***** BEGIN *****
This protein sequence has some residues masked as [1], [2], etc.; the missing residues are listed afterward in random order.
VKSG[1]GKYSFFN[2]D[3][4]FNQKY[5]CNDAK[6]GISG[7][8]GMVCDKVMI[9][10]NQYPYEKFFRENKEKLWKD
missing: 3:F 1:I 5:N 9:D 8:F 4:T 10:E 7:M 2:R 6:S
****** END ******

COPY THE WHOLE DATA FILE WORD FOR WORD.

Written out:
This protein sequence has some residues masked as [1], [2], etc.; the missing residues are listed afterward in random order.
VKSG[1]GKYSFFN[2]D[3][4]FNQKY[5]CNDAK[6]GISG[7][8]GMVCDKVMI[9][10]NQYPYEKFFRENKEKLWKD
missing: 3:F 1:I 5:N 9:D 8:F 4:T 10:E 7:M 2:R 6:S